What do 7, 77 and 168 have in Common?

by Jonathan Wellons

If you're a programmer, you may spend a lot of time figuring out how to make things faster. If you work with number-crunching, you've seen plenty of cases where you can greatly reduce a program's runtime by some huge factor. You're probably pretty good at it...

If you'd like to test your algorithmic wit, describe how to speed these calculations up (Ie., without actually adding up all the numbers):

What is the sum of the whole numbers between 1 and a trillion (10^12)?

What is the sum of the whole numbers between 1 and a trillion that have the additional property that they are divisible by 7? (7, 14, 21, ...)

What is the sum of the whole numbers between 1 and a trillion that are divisible by 7 and when reversed are still divisible by 7? Numbers like 7, 168, and 1169 do this.


2007-04-13 15:07:55
Sum for the whole number between 1 and 10^12:
2 * sum(1..10^11), and that is (according to my friend Gauss): 2 * (10^11+1)*(10^11/2)

The same should work for the multiple of 7:
7 * sum(1..(10^12/7)) = 7 * ((10^12)/7+1)*((10^12)/7/2)
Of course you have to floor() all division-by-7 operations

Jonathan Wellons
2007-04-13 15:18:29
I love the Gauss reference! Can I assume you meant 12 instead of 11? Why is it multiplied by 2?

I'm especially interested in any answers to the 3rd question.

Andrew J
2007-04-13 15:34:27
It's well known (to mathematicians at least) that the sum of the integers from 1 to n is given by the formula n*(n+1)/2, thus putting by n=1e+12 the first question comes to 5.00000000001e+23.

The second question can be solved by dividing the whole problem by 7, which reduces it to the same as the first problem but with n=1e+12/7, giving approximately 1.02e+22 which we multiply by 7 to get the final answer: 7.143e+22.

The third one is in a totally different ballpark...

2007-04-13 15:50:26
Andrew is right that
sum(1..n) = n*(n+1)/2
I just read "even" instead of "whole" numbers, which result in sum(1..n : n is even) = 2*sum(1..n/2)
2007-04-13 19:52:24
May I suggest that rather than saying something is obvious to a certain class of people, that you bother to make your reasoning clear? What's interesting about these problems is not that you have a quick, clever shortcut (likely produced by others), but rather that you know how to think through the issue at hand.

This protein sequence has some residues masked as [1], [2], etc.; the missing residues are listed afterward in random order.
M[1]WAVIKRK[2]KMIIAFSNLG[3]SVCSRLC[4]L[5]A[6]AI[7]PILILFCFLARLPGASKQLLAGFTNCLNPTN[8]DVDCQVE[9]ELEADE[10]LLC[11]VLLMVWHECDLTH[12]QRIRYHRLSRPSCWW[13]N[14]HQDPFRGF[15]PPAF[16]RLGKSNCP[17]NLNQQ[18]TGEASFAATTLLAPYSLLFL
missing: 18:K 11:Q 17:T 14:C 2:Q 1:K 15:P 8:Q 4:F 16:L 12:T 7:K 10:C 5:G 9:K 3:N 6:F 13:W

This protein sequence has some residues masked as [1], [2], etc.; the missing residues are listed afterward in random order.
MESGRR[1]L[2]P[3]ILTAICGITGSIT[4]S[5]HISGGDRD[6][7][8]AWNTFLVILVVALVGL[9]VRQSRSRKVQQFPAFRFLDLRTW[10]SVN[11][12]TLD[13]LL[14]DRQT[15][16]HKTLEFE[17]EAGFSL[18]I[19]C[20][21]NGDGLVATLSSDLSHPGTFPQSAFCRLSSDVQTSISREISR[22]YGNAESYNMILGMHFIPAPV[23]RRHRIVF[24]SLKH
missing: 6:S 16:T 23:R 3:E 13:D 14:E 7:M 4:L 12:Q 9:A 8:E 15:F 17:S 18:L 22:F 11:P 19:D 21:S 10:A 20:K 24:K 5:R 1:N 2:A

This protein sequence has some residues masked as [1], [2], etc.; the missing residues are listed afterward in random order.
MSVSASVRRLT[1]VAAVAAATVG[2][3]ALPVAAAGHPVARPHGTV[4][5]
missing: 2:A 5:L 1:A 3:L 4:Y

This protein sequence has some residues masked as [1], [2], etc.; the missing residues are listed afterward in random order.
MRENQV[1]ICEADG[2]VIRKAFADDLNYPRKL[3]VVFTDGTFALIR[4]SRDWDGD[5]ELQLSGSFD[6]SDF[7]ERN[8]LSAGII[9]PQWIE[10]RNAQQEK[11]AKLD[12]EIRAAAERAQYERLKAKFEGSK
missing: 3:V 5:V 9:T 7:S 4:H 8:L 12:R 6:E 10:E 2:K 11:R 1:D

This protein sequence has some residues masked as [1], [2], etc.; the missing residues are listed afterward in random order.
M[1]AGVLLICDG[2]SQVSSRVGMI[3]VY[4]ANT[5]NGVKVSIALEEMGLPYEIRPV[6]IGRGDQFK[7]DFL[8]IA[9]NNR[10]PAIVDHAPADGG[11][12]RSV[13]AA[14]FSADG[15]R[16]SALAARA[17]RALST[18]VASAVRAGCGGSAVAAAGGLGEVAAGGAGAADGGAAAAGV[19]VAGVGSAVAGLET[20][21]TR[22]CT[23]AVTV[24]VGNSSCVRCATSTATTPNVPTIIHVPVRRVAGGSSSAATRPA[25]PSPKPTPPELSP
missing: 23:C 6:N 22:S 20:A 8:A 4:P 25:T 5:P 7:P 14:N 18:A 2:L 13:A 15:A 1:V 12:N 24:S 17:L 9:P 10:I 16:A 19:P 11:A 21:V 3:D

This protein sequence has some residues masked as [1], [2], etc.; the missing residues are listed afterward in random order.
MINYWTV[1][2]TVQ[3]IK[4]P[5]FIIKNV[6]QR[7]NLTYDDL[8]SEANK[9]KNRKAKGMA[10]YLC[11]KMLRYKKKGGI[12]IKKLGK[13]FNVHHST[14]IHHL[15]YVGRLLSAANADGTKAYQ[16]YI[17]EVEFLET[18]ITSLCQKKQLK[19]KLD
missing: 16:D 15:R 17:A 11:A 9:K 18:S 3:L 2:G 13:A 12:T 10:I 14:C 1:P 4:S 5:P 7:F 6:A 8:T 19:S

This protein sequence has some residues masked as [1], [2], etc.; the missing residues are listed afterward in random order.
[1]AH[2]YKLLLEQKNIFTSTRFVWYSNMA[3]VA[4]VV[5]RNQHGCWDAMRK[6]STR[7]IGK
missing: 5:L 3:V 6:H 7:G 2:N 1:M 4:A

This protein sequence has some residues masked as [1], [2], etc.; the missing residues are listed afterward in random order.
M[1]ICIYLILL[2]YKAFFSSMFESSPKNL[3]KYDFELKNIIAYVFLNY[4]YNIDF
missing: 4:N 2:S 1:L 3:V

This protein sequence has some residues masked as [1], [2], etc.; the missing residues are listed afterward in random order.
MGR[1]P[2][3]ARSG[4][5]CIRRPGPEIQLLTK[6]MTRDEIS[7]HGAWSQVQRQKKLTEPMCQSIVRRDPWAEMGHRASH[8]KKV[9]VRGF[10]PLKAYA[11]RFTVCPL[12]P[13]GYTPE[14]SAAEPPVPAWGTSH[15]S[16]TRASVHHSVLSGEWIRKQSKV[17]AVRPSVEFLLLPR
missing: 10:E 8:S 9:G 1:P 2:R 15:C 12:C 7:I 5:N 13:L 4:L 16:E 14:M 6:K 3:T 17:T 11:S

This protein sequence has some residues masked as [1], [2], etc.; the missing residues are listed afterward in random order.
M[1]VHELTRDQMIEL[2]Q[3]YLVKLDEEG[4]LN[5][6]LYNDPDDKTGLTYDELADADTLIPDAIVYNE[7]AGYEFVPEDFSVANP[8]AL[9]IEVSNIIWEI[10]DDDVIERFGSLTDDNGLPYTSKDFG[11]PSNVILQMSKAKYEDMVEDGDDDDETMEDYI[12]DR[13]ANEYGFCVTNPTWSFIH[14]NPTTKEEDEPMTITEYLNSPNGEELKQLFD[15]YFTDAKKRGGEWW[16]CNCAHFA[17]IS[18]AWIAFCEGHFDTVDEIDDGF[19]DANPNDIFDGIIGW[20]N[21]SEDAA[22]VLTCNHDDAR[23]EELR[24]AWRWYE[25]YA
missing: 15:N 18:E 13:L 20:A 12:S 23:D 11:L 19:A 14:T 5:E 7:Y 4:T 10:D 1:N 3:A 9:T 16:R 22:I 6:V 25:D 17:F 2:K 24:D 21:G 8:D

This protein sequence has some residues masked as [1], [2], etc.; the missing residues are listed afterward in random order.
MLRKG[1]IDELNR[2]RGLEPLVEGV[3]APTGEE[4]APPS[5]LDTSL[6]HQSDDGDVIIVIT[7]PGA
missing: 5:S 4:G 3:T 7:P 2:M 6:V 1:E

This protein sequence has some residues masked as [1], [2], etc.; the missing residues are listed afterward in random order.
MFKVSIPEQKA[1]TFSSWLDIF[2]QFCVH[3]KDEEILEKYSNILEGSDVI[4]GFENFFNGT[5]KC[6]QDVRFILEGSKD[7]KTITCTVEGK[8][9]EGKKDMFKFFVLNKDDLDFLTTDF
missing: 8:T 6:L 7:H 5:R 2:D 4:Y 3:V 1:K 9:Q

Jonathan Wellons
2007-04-13 23:38:01
Andrew - You're also right about 1 and 2. The 3rd one may be in a slightly different ballpark, but it does have an answer. I'm very interested in if anyone has a simpler one than I do.

Wil - Thanks.

Markus - Thanks for clearing that up.

2007-04-15 03:17:58
The 3rd one, I have a dynamic programming answer written in perl:

sdiz@sp2:/tmp$ time perl seven.pl
DIGIT=3 N=22
DIGIT=4 N=206
DIGIT=5 N=2113
DIGIT=6 N=20728
DIGIT=7 N=205438
DIGIT=8 N=2043640
DIGIT=9 N=20411101
DIGIT=10 N=204084732
DIGIT=11 N=2040990205
DIGIT=12 N=20408959192

real 0m0.021s
user 0m0.016s
sys 0m0.000s

2007-04-15 03:37:19
Just FYI, my program use around 300kB of memory (include perl, my program, data, etc..etc..).
2007-04-15 06:23:42
Oops... I was doing the wrong problem... I count the number of them instead of summing them up.
2007-04-15 07:01:01
okay, fixed. this require Math::BigInt::GMP.

sdiz@sp2:~$ time perl seven.pl
DIGIT=2 N=4 SUM=154
DIGIT=3 N=22 SUM=10787
DIGIT=4 N=206 SUM=1029567
DIGIT=5 N=2113 SUM=105714126
DIGIT=6 N=20728 SUM=10363989636
DIGIT=7 N=205438 SUM=1027216680497
DIGIT=8 N=2043640 SUM=102184086890270
DIGIT=9 N=20411101 SUM=10205609904879424
DIGIT=10 N=204084732 SUM=1020424310227628614
DIGIT=11 N=2040990205 SUM=102049428685193293045
DIGIT=12 N=20408959192 SUM=10204479595989795520404

real 0m1.920s
user 0m1.864s
sys 0m0.012s

Jonathan Wellons
2007-04-15 12:35:48
Nice work SDiZ! It sounds like you have the same algorithm as I do (Dynamic Programming). I also get the same answer

118795$ time mzscheme -mf 7-by-7.ss 12

real 0m0.302s
user 0m0.260s
sys 0m0.000s

Here is My Program and here's A Mathematical Description. Can we see your program, SDiZ?

George Jempty
2007-04-16 06:00:51
"What is the sum of the whole numbers between 1 and ...."

Please stop insulting our intelligence; any schoolboy who pays sufficient attention knows this one

Jonathan Wellons
2007-04-16 09:21:53
Dear George Jempty,

It's all relative. If it's too easy for you, you're welcome to try the third problem. You may find something faster than we did.

Best Wishes,

2007-04-17 08:21:02
Seems my comment can't get though the spam filter. Let's scramble the URL a bit: http:--www-sdiz-net/temp/seven.txt (replace the '-' with the correct character)
Jonathan Wellons
2007-04-17 17:58:14

Sorry about the filter. It gives me trouble too -- O'Reilly used to have tons of trouble with spam so they must have turned it up.

2007-05-11 15:00:29
for the answer to the third question you simply use the equation 10^12/7a(2)
Jonathan Wellons
2007-05-11 15:18:56
Dear Anonymous,

Can you clarify what "7a(2)" means?


2007-10-07 14:21:48
What do the numbers 1, 3, 6, and 9 either have in common?
Jonathan Wellons
2007-10-08 08:08:34
Dear Jennifer,

I give up. I guess 1369 = 37 * 37, but that could hardly be what you meant. What do they have in common?